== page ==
It makes sense that a private label created for — and by — the community is marketed under the “Public” brand.
That’s the concept behind a locally produced line that debuted over the summer at Bi-Rite Market, a single-unit San Francisco store, with specialties like Shakirah’s Mixed Berry Jam, made by Shakirah Simley, a Bi-Rite employee who runs her own jamming business; Kohlrabi Kraut, made from Watsonville, Calif.-based Mariquita Farm’s Kohlrabi cabbage and Hollister, Calif.-based Catalan Farm’s red cabbage; and Shakirah’s Strawberry Balsamic Sauce.
“We liked the irony of calling it “Public,” when it’s a private label,” said Kirsten Bourne, marketing director for Bi-Rite Market.
The Public brand is unique in that items are made either from food grown on Bi-Rite’s four-acre farm, or with ingredients from companies with which Bi-Rite has a direct relationship. Products are packaged either at Bi-Rite, or in Bay Area packing kitchens.
“Public stands for what we think a store brand should be, which is a transparent product,” Bourne said. “That means consumers know where and how it was made.”
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Each item has Bi-Rite’s stamp of approval in terms of the ingredients it contains and how it was produced.
“Our store stands behind the recipes and ingredients,” Bourne said.
Labels contain information on the farms that harvested the ingredients, and where the product was packaged.
“We provide as much information as we can to establish a trust among consumers,” she said.
The community even had a hand in naming the line. Bi-Rite received hundreds of responses when it asked shoppers what it should call the line.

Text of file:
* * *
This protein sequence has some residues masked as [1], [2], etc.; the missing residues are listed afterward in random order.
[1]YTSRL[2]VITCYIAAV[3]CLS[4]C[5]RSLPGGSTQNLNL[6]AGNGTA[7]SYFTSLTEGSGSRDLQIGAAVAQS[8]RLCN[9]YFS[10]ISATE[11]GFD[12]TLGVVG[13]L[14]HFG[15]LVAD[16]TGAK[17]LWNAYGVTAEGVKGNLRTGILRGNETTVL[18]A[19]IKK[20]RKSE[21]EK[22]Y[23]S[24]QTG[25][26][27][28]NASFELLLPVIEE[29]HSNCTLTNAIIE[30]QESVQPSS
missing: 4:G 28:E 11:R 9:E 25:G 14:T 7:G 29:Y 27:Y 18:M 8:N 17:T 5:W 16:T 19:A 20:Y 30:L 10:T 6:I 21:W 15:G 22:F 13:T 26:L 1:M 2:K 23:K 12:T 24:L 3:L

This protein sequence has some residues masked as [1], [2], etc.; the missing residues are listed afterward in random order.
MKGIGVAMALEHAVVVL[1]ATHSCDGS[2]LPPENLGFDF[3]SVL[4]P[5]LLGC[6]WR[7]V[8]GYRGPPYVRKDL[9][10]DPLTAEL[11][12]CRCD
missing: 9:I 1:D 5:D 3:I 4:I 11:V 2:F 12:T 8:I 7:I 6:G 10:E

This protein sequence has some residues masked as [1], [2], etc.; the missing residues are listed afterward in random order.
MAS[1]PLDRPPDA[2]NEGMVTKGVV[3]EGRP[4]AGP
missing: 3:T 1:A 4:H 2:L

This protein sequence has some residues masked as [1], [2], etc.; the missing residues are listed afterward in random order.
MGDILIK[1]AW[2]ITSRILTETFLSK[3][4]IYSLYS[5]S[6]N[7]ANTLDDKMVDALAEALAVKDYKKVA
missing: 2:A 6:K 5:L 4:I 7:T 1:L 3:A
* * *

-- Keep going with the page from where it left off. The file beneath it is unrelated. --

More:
“We wanted to name it in a democratic way,” said Bourne. “It’s our way of fully sharing it with everyone.”
Items in the line are made with ingredients from companies with which Bi-Rite has a close working relationship. Partner companies include Mariquita Farms, a small family farm that grows heirloom and specialty vegetables, greens and strawberries; Full Belly Farm, Guinda, Calif., a 300-acre certified organic farm that produces vegetables, herbs, nuts, flowers and fruits year-round, and Catalan Farms, a 14-acre farm owned by a former migrant farm worker.
The line caters to those who support small food production companies, as opposed to industrialized farming.
“We’re inspired by the number of people who want to know about the farmer who grew their food,” said Bourne.
Bi-Rite even hosts farm tours so that shoppers can visit the farms that produce the food in the Public label.
“People crave the tangibility of picturing a farm, potentially visiting it, and understanding it on a deeper level,” she said.